As I was hearing this it came to mind that I should have proposed another idea for a mega-project - No more mega-projects. Keep our current transportation network in good repair. Direct funds throughout the region to solve community transportation problems and improve transportation choices.

So are the visionaries who attended Pro Walk/Pro Bike living in a bubble? Are the transportation officials who were at the DVRPC Retreat living in another? The reality is that neither faction has the tools to sell their case to the public. Active transportation advocates are by necessity message savvy but lack the resources to reach a general audience while transportation officials have the resources but have never figured out a way to make people care about infrastructure.

Can we talk here?

*I have been advised by a City transportation official that the current main I-95 project is mostly a reconstruction project with some widening elements which has been mandated by the FHWA - Based on the discussion during the voting, the group seemed to be making a statement supporting projects along the entire corridor, which includes capacity building projects such as the I-95/PA Turnpike Interchange and the Scudder Falls Bridge which of course includes the bike/ped path that we advocated for.


Jen said...

I feel your pain! As a transportation planner I've observed the same thing in my own region. I think the problem is that the officials, decision-makers and those who hold the purse strings don't actually practice the theories they preach or promote. They are not living in walkable communities or cities. They drive everywhere and do not use transit or bike. Its hard to gain perspective on what makes a well-rounded transportation system when your reality is driving from A to B to C in your single-occupant vehicle. All the other stuff sounds nice but when it comes down to it they don't think its important and are not willing to sacrifice to make it a reality.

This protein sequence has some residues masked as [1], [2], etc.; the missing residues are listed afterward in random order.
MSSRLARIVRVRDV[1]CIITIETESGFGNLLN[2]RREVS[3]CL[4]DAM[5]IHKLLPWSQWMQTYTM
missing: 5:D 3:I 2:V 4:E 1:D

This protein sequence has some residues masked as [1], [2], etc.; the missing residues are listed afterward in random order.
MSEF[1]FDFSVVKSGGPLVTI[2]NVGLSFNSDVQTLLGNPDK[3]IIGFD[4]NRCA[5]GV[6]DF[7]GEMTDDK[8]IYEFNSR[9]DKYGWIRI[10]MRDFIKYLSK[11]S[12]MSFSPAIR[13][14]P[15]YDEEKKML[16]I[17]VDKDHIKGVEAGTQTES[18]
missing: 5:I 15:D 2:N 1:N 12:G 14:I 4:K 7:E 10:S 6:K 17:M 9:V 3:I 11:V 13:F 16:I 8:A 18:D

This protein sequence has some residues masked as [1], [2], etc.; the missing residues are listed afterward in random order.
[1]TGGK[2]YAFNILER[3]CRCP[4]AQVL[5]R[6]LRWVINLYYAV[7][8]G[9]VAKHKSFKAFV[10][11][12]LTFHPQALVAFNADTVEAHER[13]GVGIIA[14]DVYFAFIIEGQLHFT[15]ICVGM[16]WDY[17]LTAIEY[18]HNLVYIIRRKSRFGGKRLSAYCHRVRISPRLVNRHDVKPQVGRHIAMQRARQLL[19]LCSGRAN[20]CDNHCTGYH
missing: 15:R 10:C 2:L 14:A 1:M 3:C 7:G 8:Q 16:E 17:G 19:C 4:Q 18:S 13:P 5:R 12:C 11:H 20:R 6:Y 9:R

Andrew J. Besold said...
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Andrew J. Besold said...

I totally agree with you John that there really doesn't need to be any mega projects and instead the money should be focused on a "fix it first" strategy.

I also agree with Jen but I also propose a concurring hypothesis. Young, progressive transportation planners never get into the planning system in these parts of the country. When they try to propose spending money on so called "alternative transportation" projects, they must do so far above and beyond what is normal due to the nature of the status quo system. They must advocate in a way that often push the boundaries of what some conservatives would call professional and are either dismissed as wackos or are terminated altogether.

Just a thought. I know there are plenty of exceptions but I know it happens to many planners out there and they learned just to keep there mouths shut if they want to keep there jobs.